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October 19, 2019

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Rogers’ invective called ‘stumble’

National trade paper cites chancellor’s tirade against Gibbons in call for colleges to seek political compromise

Jim Rogers


Chancellor Jim Rogers speaks at a rally in January 2009 on the UNLV campus to protest Gov. Jim Gibbons’ proposed cuts to state funding for higher education.

Updated Monday, March 16, 2009 | 11:25 a.m.

War of Words

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The war of words Higher Education System Chancellor Jim Rogers has waged with Gov. Jim Gibbons over budget cuts is making headlines outside Nevada.

The feisty chancellor, who called Gibbons a “greedy, uninterested, unengaged human being” in a February Nevada Appeal opinion article, landed in the Chronicle of Higher Education’s list of “ 13 Reasons Colleges Are in This Mess.”

Item no. 7 on the list that the industry newspaper published this month was titled, “Stumbled at the Statehouse.”

“More colleges are finally waking up to a well-known reality: Politics is the art of compromise,” the Chronicle the wrote.

“Mr. Rogers’s fiery rhetoric may leave hard feelings after he steps down this year,” the article stated. Rogers’ term as chancellor is scheduled to end this summer.

But how accurate is the Chronicle’s assessment?

Although the chairman and vice chairman of the higher education system’s Board of Regents reprimanded Rogers for his Nevada Appeal missive, plenty of state lawmakers have lauded Rogers for speaking up.

Back in December, Assembly Speaker Barbara Buckley said of Rogers, “His style is part of who he is. And you know, I would rather see more dialogue than less, so his style doesn’t offend me at all. To the contrary, I find it refreshing.”

Rogers says he called the Chronicle this morning with the following message: "Academic politics is the art of surrender, not compromise."

The chancellor, who has insulted the governor repeatedly for his proposal to cut state funding for higher education by more than a third, says colleges have compromised too much in the past. The institutions are now are now so underfunded, Rogers says, that "there's nothing left to compromise."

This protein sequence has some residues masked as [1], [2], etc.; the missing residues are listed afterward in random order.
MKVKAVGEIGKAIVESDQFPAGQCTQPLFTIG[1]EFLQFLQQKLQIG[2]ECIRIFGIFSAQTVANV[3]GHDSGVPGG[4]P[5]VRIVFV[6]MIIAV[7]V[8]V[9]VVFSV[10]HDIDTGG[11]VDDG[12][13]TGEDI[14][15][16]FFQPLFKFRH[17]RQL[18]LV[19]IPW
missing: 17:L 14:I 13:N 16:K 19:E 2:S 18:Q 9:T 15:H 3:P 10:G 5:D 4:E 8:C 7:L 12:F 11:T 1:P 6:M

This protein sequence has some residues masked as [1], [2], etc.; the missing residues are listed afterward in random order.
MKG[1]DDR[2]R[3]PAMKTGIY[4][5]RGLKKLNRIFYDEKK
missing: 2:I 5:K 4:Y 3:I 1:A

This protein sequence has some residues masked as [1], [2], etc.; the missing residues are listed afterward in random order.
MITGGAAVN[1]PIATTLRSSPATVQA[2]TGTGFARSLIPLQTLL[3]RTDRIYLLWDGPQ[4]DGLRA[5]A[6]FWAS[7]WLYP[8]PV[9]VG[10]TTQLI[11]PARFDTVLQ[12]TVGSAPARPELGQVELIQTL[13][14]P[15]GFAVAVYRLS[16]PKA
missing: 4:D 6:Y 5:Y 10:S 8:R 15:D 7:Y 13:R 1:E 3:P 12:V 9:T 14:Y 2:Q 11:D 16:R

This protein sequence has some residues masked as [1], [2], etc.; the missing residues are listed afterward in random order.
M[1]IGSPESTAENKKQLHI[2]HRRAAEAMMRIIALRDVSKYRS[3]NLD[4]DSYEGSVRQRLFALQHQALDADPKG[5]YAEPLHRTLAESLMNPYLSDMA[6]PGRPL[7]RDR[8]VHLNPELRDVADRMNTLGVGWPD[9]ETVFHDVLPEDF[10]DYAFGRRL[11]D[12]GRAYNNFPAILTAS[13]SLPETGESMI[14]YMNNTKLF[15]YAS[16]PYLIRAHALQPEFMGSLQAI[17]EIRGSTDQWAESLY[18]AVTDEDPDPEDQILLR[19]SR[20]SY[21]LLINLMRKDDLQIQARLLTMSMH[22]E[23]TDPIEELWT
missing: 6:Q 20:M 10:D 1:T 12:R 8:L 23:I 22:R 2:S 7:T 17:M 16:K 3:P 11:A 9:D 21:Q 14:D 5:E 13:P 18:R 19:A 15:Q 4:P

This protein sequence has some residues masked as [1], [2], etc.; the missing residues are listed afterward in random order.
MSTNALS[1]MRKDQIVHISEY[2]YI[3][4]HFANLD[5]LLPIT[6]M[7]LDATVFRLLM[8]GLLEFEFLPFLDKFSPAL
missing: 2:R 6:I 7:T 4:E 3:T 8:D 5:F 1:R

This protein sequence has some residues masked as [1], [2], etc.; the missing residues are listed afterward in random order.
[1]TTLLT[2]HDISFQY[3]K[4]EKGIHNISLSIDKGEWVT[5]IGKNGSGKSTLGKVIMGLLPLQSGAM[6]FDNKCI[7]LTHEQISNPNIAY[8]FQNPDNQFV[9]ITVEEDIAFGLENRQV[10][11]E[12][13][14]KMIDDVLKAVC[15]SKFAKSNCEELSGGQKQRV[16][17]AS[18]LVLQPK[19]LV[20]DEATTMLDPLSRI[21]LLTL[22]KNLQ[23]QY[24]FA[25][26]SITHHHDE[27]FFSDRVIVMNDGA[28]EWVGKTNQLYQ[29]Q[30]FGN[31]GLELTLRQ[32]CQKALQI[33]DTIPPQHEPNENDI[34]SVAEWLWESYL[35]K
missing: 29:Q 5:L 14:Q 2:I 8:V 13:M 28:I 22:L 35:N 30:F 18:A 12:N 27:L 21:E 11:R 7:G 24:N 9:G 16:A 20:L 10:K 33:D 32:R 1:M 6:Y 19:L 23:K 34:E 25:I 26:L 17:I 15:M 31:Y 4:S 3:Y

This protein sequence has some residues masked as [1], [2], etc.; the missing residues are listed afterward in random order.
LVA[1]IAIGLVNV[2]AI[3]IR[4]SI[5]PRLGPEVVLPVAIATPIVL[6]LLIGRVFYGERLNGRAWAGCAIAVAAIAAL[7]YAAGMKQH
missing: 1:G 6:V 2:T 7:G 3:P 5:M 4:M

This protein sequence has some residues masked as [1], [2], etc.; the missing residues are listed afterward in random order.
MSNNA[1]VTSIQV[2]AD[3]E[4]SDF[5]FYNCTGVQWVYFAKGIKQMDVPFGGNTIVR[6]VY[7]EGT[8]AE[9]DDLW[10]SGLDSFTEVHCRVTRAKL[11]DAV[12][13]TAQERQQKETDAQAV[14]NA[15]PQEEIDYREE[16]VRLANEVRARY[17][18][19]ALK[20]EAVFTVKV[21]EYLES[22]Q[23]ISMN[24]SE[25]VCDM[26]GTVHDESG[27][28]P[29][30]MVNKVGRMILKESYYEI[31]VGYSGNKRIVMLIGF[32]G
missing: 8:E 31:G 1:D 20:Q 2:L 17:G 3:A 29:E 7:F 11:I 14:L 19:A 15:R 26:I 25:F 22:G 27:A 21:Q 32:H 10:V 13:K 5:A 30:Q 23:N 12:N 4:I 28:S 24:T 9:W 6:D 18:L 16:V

Nursing and medical students will have something to look forward to in fall: A new training center in Las Vegas where they will be able to practice surgical techniques, care for mock patients and work with hi-tech dummies that exhibit “symptoms” of illnesses.

But the upgrade to their educational experience will not be free.

Nursing students at Nevada State College and UNLV will pay a $300 fee for each skills course in which they use the specialized labs at the Shadow Lane Clinical Skills and Simulation Center off West Charleston Boulevard, says Marcia Turner, vice chancellor of operations for the higher education system’s health sciences system. University of Nevada School of Medicine students will pay a $577 annual fee.

The student contributions are expected to total $366,000 annually, which will pay for four full-time employees at the facility including highly skilled technicians who will operate the mannequins, Turner says.

The money will also go toward supplies such as syringes and gauze that the students will use in their training.


Somewhere between Nevada’s no-new-taxes governor and no-budget-cuts higher education chancellor, the UNLV College Republicans are finding middle ground.

The GOP group — like many other Nevada Republicans — split with Republican Gov. Jim Gibbons over his proposal to cut higher education’s state funding by more than a third.

“At a time when many Nevadans are returning to school to train for better careers or staying in school to earn advanced degrees, in the face of a recession, is not a good time to reduce our investments in education at all and certainly it isn’t the time to severely damage our tertiary institutions of learning,” the College Republicans wrote in a recent news release.

But the organization doesn’t fall squarely into Chancellor Jim Rogers’ camp, either.

The same news release called for UNLV to “perform triage” by creating a task force to determine which programs have potential and which are foundering, “so that money isn’t wasted on those that have no hope of achieving excellence.”

UNLV’s leadership had, in fact, asked deans late last year to begin evaluating academic programs to determine which were most productive, using measures such as graduation rates and placement in national rankings. Rogers put a stop to that review, saying, “It would have done nothing other than upset everyone.”

Matthew Jarzen, College Republicans president, takes issue with that dismissive attitude. While a January town hall meeting at UNLV was billed as a forum where administrators would seek input on how to deal with the budget crisis, Jarzen says officials gave a tepid reception to comments about wasteful spending while enthusiastically supporting increased taxes.

“If you want a discussion, let’s have a discussion instead of just a one-note type of thing,” he said.

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